As a Wisconsin native, I’ll admit I wasn’t always wild about eating oysters, raw or cooked. But after a culinary tour of Gulf Shores, Alabama, and a little schooling there from oyster farmer Lew Childre, I respect the little creatures. Here’s why:
1. A Single Oyster Can Filter Up to 50 Gallons of Water a Day
Oysters clean the water, remove nitrogen, accelerate denitrification and enhance water clarity. Marine grasses grow better in clearer water because more light can get through. The more grasses that grow, the healthier the ecosystem. And the less nitrogen in a marine environment, the better. Think of oysters as the vacuum cleaners of the saltwater ecosystem.
2. Oyster Reefs Provide Habitat for Other Marine Life
Speaking of ecosystems, barnacles, mussels and anemones all attach to oyster shells to grow. Other sea creatures use discarded shells to lay their eggs. Worms, fish and crabs live in the nooks and crannies of oyster reefs. The presence of food attracts bigger predators, creating a dynamic environment.
3. Oysters Protect the Coastline from Erosion
Many oyster reefs have disappeared because of pollution or natural disasters. These “living reefs” are more ecologically friendly than simply constructing barriers, so some coastal areas are reintroducing oysters to their shorelines. In 2016, ecologists in New York’s Jamaica Bay deposited 50,000 oysters on a bed of porcelain chips (oysters like to adhere to porcelain) made from 5,000 discarded toilets that were destined for the landfill. If this creeps you out, take note: These oysters will not be harvested for eating!
4. Most Oysters Found in Restaurants Are Farmed
Farmed oysters are routinely “tumbled” (think of a contraption similar to a clothes dryer with no heat) to make the shells grow rounder, forming cups that serve as half-shell “bowls.” Wild oysters can be oddly shaped depending on the environment where they bed—they just aren’t that pretty. Don’t fret about farming practices, though. Habitat around oyster farms benefits from the cleaner water, just like the habitat of a natural reef.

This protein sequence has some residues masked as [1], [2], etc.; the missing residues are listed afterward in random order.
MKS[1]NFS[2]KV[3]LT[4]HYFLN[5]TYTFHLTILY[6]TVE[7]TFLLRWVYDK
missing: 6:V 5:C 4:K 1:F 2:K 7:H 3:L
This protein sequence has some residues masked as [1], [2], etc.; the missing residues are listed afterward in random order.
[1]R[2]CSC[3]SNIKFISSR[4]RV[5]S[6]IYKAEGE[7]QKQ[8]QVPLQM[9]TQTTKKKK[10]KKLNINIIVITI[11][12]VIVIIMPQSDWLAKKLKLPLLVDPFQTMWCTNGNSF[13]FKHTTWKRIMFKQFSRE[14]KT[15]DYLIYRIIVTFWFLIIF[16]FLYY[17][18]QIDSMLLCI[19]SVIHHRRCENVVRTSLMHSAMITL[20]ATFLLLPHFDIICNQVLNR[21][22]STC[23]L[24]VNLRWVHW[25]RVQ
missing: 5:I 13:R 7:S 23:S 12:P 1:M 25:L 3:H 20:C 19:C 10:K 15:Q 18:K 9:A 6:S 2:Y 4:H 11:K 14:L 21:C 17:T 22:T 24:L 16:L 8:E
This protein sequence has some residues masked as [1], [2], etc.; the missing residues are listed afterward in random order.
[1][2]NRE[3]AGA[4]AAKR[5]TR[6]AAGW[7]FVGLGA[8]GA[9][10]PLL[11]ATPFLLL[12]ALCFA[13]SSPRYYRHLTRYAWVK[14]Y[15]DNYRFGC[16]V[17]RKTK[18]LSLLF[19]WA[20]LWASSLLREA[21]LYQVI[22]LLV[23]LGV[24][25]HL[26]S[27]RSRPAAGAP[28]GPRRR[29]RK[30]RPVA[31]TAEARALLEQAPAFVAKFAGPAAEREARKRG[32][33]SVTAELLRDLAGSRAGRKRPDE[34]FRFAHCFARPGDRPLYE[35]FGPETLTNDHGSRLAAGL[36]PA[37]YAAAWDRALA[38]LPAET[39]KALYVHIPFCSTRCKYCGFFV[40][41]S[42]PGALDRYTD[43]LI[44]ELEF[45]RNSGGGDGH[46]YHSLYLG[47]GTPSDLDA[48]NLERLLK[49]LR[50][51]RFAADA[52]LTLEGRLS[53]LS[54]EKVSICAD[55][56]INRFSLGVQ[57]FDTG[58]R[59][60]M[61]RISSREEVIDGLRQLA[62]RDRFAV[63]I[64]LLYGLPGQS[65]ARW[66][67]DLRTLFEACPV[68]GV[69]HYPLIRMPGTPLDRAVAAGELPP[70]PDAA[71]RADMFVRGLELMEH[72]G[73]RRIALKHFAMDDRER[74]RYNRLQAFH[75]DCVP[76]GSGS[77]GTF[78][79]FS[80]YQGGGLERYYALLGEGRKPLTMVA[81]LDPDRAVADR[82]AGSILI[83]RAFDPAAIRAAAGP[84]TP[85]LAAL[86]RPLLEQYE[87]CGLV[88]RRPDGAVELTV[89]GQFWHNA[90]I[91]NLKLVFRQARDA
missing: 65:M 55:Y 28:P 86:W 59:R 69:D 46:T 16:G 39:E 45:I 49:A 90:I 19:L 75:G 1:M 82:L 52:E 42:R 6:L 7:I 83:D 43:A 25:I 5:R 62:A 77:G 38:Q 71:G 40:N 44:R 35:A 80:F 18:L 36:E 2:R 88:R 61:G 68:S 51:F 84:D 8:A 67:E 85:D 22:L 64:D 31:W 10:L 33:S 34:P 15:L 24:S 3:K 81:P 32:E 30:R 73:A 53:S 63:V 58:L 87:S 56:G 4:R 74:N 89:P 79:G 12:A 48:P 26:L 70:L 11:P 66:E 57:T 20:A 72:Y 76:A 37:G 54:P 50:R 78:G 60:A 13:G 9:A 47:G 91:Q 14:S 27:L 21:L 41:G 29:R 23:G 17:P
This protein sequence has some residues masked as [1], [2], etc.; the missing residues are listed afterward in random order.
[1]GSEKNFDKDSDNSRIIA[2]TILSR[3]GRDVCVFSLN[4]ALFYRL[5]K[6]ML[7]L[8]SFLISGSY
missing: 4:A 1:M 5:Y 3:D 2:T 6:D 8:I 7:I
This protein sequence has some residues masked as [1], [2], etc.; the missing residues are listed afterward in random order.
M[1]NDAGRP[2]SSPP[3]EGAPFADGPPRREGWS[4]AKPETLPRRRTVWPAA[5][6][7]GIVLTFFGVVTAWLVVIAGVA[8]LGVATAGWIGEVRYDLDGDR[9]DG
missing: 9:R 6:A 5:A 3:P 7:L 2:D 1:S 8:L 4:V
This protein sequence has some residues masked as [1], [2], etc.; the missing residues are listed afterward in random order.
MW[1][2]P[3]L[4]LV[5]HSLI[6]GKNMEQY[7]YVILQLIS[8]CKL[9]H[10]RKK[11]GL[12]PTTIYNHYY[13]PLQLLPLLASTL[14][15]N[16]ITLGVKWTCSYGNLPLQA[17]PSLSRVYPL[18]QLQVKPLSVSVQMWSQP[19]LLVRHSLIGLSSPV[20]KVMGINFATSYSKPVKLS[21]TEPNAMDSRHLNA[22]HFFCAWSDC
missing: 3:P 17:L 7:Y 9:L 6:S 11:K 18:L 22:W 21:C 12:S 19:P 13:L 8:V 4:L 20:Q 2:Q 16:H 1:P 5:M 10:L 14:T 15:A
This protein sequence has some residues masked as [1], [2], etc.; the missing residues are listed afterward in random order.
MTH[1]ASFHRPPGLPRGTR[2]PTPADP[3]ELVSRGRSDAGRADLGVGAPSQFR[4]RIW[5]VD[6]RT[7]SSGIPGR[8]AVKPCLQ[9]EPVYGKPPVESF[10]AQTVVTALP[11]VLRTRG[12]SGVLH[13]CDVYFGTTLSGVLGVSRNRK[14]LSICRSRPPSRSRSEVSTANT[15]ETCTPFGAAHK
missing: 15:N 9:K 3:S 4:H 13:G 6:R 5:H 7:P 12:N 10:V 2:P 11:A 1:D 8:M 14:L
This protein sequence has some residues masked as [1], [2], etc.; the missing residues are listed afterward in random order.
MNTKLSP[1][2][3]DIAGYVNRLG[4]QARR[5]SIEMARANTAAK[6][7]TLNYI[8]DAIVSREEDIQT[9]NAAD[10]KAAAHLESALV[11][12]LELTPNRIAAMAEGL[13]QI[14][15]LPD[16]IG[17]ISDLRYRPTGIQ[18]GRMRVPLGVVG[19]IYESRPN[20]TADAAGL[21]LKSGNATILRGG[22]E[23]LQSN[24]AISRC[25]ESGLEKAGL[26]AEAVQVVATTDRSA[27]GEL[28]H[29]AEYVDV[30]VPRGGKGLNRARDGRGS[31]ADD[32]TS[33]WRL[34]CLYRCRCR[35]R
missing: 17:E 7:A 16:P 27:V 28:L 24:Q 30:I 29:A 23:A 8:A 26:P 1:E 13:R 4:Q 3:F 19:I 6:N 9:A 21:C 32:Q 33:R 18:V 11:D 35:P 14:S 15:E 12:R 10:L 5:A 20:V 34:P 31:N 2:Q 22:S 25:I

5. Pearls Aren’t Really Part of the Oyster
Pearls are formed when an irritant, like a grain of sand, makes its way into the oyster shell. Over time, the oyster covers the irritant with nacre, the pretty, pearly substance that forms the inside lining of the shell. The pearl forms over several years as more layers of nacre are added.
6. Oysters Rockefeller Is a Historic Recipe
Oysters Rockefeller was invented in 1899 at Antoine’s in New Orleans, the oldest family-run restaurant in the United States. According to legend, a customer exclaimed, “Why, this is as rich as Rockefeller!” after trying the dish. I’ve tried Antoine’s Rockefeller myself, and it did not disappoint. Give our Oysters Rockefeller recipe a whirl to see if you agree. (Antoine’s original recipe has been a closely guarded secret for nearly 120 years.)
7. Oysters Are Like Fine Wine
Similar to grapes used for wine, an oyster’s flavor comes from the environment where it grew. Water salinity, currents and available nutrients affect the taste. East Coast (Atlantic) oysters tend to be more savory and brinier, while West Coast (Pacific) oysters tend to be buttery and sweeter.
Bonus: Oysters Are Good for You!
In addition to being ecologically friendly and really interesting, oysters are one of the most nutritionally well-balanced foods. They are low in fat, calories and cholesterol, and high in protein, iron, omega-3 fatty acids, calcium, zinc and vitamin C. You might still be a little squeamish about slurping them raw out of the shell, and I get that—you don’t need to go all in. Try this classic oyster cheese spread or a traditional oyster dressing to start. You’ll be helping out the good guys!